A new bill introduced to the Ohio House would increase the penalties for businesses that sell tobacco and nicotine products to kids and teens.
Teen vaping continues to rise.
"We see those numbers going up every year, more and more kids vaping, using tobacco products," said Kelly Vyzral with the Children's Defense Fund Ohio.
Twenty percent of high schoolers in Ohio report using some kind of tobacco or vaping product, according to the CDC. More needs to be done to curb this, Vyzral added.
"When you're looking at something that's harming a child, I think you have to take a more serious look," she said.
But she’s feeling hopeful with House Bill 258, which would increase the fines for businesses accused of repeatedly selling nicotine products, like vapes, to minors.
H.B. 258, introduced by state Rep. Sara Carruthers (R-Hamilton), would make a first offense $250. As convictions increase, the fines do, too — with $1,500 for four or more violations.
"What this statute is going to do is make the fine part of the misdemeanor sentencing mandatory," Case Western Reserve University law professor Michael Benza said.
Courts may oppose this, Benza added, because misdemeanors can carry different punishments. Right now, judges are able to choose what those look like.
"A judge oftentimes in municipal court will say, 'defendant, I'm gonna give you 30 days in jail, but if you choose, you can instead spend three days standing in front of Walmart with the sandwich board saying "I stole from Walmart,"'" the professor said, referencing a 2016 case that caught national attention when a Liberty Township man chose the latter. "This statute would eliminate that because it's a mandatory fine."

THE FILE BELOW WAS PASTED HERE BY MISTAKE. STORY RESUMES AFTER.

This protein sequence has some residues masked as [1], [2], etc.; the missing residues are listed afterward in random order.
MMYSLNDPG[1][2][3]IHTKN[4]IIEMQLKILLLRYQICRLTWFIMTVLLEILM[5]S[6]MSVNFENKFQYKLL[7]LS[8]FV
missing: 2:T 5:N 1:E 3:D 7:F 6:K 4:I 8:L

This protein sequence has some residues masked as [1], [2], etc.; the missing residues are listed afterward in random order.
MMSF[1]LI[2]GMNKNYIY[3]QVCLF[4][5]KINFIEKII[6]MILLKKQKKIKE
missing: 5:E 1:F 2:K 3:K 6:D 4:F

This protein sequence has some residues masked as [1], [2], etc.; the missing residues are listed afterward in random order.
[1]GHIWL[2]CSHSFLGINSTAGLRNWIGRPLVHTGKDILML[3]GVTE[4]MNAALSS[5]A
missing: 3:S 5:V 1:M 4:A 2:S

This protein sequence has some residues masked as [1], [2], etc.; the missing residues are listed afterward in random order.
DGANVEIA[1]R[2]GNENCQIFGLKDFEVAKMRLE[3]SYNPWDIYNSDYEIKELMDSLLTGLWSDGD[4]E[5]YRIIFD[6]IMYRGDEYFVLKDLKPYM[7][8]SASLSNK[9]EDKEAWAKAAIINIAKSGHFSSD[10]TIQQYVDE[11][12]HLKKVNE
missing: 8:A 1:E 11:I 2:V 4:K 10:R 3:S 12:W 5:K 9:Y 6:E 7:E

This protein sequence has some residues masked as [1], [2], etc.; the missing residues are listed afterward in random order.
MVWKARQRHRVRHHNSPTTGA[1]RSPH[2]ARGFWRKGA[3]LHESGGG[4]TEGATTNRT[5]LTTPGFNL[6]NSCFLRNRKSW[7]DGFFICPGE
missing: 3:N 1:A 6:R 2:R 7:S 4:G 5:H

The financial penalties can cause people who can’t afford the fines to spiral into debt, thus leading to additional fines and more jail time, he said. Vyzral understands, she said, but businesses haven't taken the charges seriously.
"I think people tend to take things more seriously when it affects their bottom line," she said. "We need to look at — should they be able to sell tobacco products at all if they're so careless that they are selling to children over and over and over again."
The bill will likely be heard in the coming months.
Tobacco in Ohio
Republican lawmakers go back and forth on tobacco laws, with Gov. Mike DeWine needing to repeatedly stop them.
Back in July, DeWine vetoed a provision in the state budget that would ban cities from creating their own tobacco laws. That wasn't the first time he vetoed this idea.
DeWine vetoed a bill in January that banned municipalities from regulating flavored tobacco.
“Candidly, though, we’re dealing now with young people’s lives," DeWine said at the press conference. "When a local community wants to make the decision to ban these flavors to protect their children, we should applaud those decisions.”
DeWine has said for years that he would support a total flavored vape ban.